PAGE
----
1-4. Jehoshaphat slept with his fathers … Jehoram … reigned—The late king left seven sons; two of them are in our version named Azariah; but in the Hebrew they appear considerably different, the one being spelt "Azariah," and the other "Azariahu." Though Jehoshaphat had made his family arrangements with prudent precaution, and while he divided the functions of royalty in his lifetime (compare 2Ki 8:16), as well as fixed the succession to the throne in his oldest son, he appointed each of the others to the government of a fenced city, thus providing them with an honorable independence. But this good intentions were frustrated; for no sooner did Jehoram find himself in the sole possession of sovereign power than, from jealousy, or on account of their connections, he murdered all his brothers, together with some leading influential persons who, he suspected, were attached to their interest, or would avenge their deaths. Similar tragedies have been sadly frequent in Eastern courts, where the heir of the crown looks upon his brothers as his most formidable enemies, and is therefore tempted to secure his power by their death.Deu 21:15, though otherwise he would not have done it, having probably ere this time perceived his perverse and wicked inclinations, and how much he was swayed by his idolatrous wife. Now he saw his error when it was too late.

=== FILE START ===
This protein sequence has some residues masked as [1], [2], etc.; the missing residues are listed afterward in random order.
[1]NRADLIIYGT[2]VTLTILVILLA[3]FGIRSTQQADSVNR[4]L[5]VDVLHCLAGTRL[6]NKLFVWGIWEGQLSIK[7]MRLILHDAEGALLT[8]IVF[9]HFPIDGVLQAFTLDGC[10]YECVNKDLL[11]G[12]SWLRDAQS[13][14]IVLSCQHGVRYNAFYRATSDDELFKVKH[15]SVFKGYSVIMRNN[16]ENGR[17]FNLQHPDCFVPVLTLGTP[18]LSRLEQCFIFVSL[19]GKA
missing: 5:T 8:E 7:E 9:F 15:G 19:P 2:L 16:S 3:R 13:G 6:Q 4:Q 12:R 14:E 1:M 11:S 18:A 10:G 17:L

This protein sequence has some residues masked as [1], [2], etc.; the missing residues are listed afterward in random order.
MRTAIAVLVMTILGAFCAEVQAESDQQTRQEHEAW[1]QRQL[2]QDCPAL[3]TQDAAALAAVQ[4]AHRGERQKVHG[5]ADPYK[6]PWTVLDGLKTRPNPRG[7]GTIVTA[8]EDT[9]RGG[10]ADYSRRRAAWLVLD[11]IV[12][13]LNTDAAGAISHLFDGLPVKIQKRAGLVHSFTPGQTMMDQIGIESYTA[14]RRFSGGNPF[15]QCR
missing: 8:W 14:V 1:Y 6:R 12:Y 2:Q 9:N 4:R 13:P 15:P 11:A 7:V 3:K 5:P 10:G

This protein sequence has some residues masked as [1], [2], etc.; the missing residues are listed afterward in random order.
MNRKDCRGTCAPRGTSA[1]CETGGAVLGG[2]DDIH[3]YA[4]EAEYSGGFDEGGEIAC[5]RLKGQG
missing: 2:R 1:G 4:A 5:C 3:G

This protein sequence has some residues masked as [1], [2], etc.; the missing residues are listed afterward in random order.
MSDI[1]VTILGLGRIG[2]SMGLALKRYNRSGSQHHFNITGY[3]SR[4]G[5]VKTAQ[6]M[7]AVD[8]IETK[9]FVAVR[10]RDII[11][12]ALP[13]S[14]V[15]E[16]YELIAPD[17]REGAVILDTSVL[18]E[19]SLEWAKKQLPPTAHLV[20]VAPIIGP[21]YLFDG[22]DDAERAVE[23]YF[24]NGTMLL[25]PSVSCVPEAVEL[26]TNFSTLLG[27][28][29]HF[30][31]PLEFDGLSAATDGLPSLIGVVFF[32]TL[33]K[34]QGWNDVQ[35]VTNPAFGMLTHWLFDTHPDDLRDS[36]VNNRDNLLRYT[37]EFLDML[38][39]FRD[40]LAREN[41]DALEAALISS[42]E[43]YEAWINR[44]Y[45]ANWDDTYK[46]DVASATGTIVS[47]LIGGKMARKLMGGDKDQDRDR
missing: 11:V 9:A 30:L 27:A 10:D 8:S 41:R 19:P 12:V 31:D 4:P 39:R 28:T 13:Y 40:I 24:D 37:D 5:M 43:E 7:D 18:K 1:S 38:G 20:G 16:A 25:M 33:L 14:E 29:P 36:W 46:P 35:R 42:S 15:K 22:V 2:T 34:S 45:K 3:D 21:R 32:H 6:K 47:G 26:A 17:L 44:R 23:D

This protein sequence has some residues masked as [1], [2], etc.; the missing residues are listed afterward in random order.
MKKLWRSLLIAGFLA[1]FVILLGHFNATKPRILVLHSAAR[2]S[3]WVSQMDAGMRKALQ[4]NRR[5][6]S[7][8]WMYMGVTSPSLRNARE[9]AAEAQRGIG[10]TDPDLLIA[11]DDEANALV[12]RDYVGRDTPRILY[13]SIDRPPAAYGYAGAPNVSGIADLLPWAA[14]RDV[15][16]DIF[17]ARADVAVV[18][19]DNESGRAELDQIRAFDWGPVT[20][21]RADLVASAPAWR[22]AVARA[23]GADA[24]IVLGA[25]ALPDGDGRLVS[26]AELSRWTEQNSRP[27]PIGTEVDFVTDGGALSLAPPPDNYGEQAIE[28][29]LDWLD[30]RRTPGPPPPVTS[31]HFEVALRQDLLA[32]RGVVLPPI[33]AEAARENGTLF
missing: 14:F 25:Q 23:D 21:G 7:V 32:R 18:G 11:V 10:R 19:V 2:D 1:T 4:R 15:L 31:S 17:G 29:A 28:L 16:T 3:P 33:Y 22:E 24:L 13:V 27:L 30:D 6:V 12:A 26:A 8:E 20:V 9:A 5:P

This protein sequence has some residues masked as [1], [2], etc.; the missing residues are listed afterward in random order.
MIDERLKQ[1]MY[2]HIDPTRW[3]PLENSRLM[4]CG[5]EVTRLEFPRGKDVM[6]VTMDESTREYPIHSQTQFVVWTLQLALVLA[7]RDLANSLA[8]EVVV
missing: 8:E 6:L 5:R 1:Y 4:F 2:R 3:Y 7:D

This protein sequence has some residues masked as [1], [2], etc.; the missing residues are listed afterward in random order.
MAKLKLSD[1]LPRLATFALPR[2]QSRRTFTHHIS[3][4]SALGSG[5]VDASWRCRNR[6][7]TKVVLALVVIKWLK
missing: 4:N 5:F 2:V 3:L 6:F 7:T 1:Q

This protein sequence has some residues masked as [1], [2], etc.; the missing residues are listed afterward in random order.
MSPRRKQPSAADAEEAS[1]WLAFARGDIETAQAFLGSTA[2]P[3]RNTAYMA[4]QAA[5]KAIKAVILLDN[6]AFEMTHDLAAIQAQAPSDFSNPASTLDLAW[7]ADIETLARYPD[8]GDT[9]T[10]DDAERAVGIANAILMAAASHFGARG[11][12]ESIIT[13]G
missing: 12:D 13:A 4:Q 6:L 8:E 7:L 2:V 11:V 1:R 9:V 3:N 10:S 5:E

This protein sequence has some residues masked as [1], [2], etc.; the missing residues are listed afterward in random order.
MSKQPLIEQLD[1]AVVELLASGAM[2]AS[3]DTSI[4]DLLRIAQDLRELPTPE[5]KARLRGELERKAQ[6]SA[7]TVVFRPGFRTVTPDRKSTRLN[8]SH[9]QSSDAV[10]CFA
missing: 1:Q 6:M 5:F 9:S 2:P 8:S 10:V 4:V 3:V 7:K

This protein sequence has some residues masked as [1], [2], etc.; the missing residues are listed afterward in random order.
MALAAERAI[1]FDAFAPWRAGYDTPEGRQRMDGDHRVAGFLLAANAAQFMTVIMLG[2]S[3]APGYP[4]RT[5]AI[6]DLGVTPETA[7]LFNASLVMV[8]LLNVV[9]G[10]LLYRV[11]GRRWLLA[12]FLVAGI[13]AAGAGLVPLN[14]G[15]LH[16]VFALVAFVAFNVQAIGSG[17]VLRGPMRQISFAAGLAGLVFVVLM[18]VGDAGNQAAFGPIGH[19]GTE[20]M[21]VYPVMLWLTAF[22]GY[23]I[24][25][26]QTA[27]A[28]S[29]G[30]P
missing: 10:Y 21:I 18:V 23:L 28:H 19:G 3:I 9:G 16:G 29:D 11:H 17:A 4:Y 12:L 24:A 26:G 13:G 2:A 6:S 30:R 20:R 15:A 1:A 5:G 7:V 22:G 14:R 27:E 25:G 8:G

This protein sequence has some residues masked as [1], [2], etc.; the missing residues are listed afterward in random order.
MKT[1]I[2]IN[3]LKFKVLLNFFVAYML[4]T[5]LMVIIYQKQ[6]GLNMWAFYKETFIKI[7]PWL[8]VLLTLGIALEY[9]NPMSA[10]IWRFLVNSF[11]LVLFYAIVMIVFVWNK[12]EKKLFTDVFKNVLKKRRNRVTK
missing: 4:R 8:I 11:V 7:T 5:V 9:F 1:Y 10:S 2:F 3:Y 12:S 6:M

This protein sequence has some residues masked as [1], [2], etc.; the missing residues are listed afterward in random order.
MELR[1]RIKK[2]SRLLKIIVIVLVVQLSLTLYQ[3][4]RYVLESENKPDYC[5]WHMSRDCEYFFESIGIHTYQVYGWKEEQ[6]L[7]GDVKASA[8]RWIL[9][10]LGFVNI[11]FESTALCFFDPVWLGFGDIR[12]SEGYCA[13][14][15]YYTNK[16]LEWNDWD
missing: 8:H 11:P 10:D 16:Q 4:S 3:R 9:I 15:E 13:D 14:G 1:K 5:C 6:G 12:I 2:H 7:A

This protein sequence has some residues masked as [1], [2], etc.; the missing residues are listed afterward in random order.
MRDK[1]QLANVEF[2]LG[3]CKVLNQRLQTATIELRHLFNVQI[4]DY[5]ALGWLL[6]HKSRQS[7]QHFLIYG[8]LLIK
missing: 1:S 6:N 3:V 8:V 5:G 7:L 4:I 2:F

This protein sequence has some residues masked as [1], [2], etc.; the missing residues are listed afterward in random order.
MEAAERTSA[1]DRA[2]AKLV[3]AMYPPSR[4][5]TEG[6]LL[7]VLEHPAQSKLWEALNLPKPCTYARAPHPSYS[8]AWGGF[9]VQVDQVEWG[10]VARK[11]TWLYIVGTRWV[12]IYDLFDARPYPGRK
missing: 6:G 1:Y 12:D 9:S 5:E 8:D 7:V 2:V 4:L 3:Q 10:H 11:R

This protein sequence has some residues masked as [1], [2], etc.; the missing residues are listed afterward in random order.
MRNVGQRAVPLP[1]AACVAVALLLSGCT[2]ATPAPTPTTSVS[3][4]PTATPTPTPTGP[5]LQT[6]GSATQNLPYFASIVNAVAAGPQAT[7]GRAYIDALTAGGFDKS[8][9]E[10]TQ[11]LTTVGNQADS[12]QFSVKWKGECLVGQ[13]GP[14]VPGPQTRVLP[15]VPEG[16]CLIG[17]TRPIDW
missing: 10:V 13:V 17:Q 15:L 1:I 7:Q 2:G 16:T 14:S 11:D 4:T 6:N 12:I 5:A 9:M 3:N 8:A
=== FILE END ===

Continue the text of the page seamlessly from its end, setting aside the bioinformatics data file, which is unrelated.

with fenced cities in Judah; not as their own property, but he appointed them governors in them, to defend them against an enemy, and as a mark of honour to them:
but the kingdom gave he to Jehoram, because he was the firstborn; strictly observing the law in Deuteronomy 21:16, which was not always done; though it was reckoned by the Heathens contrary to the law of nations to give the kingdom to the younger (y).And their father gave them great gifts of silver, and of gold, and of precious things, with fenced cities in Judah: but the kingdom gave he to Jehoram; because he was the firstborn.
EXEGETICAL (ORIGINAL LANGUAGES)3. their father gave them] Rehoboam did the same; 2 Chronicles 11:23.